Purchases made on Google Play disclose users’ personal info to app devs

February 15, 2013
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Android Security

Google is again under attack for its apparent mishandling of its users’ personal information. Not so long after Microsoft criticized the Search giant’s treatment of email contents of its Gmail users, a new privacy issue has surfaced all over the Internet: too much customer information is shared to app developers.

Australian developer Dan Nolan lambasted Google in his blog post on Wednesday, declaring a ‘Massive Google Play Privacy Issue.’ He found out that when users purchase an app, its corresponding developer obtains personal details such as email and physical address, even real names. Nolan discovered that he has obtained a fair share of customer info himself after logging into his Google Play merchant account to update his payment details.

For a little background, the Paul Keating Insult Generator is Nolan’s sole Android app, a ported version of his iOS app that automatically produces insults that are based on the wit of the titular Australian politician. The app has gained quite a popularity in the App Store, which motivated Nolan to create one for Android.

Google’s use of personal data

That the users’ personal information is shared to developers is not caused by a malware threat or a flaw in Google’s software. Instead, the company is apparently able to do so willingly in compliance with its privacy policy for its app store and Google Wallet payment system. But, according to privacy groups and with careful inspection of the policies, Google does not clearly mention that it is sharing personal information to app developers nor does it create a good deal of effort in informing buying customers.

An anonymous developer told News.com.au that certain information is transferred to devs due to billing and taxing purposes. The main thing that keeps developers from abusing such information is when they signed up and agreed to the “terms of service”. Email addresses are also flagged when users choose to receive marketing and promotional materials. However, Nolan doubts that developers are extremely attentive and obedient to their agreement with Google.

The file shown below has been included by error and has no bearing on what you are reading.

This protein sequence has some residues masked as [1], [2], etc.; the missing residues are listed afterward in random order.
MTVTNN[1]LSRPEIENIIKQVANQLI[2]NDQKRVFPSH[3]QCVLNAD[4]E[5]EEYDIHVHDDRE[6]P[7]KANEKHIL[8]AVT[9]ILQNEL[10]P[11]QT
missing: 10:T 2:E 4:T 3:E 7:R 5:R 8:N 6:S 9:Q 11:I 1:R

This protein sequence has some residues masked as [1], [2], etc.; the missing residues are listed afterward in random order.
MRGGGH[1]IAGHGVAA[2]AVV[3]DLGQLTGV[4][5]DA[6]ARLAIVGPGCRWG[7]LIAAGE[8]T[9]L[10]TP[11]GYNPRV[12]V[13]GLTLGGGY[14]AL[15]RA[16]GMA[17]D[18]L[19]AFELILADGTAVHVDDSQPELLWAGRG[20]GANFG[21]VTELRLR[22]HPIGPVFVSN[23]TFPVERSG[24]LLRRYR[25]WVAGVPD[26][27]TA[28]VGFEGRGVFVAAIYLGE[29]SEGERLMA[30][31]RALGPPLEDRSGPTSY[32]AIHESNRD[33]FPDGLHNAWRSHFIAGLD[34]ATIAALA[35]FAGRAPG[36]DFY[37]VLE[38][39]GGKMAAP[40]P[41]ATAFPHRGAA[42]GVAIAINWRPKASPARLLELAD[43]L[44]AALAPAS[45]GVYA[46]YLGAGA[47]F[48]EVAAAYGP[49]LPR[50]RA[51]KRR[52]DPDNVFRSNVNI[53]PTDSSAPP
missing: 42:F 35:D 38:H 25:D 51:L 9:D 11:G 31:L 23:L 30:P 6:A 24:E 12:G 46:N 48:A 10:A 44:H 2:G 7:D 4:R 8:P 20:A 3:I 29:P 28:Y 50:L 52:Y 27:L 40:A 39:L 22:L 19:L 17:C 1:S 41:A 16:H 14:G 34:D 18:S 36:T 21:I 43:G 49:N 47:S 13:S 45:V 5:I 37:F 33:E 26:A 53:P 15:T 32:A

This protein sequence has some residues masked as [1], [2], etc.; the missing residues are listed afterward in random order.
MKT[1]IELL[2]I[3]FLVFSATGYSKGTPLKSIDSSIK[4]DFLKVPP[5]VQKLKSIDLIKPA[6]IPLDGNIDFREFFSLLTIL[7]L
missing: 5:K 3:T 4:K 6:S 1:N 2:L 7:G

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Possible Consequences

So what this could possibly mean to users? Nolan has a pessimistic answer for that as well:

With the information I have available to me through the checkout portal I could track down and harass users who left negative reviews or refunded the app purchase.

If you are quite alarmed by how Google shares your information in its Play Store, there are always a number of options you can take on your part while waiting for Google to amend its conduct. For instance, the company itself lists in its own privacy policy page some choices such as controlling what information to share and who to share it with, viewing and editing ad preferences and even liberating your data from its services.

For a mobile ecosystem that has become the main target of cybercriminals, Nolan seems right to point out that this has been a “massive oversight by Google.”

“This is a massive, massive privacy issue Google. Fix it. Immediately,” he concluded on his blog.

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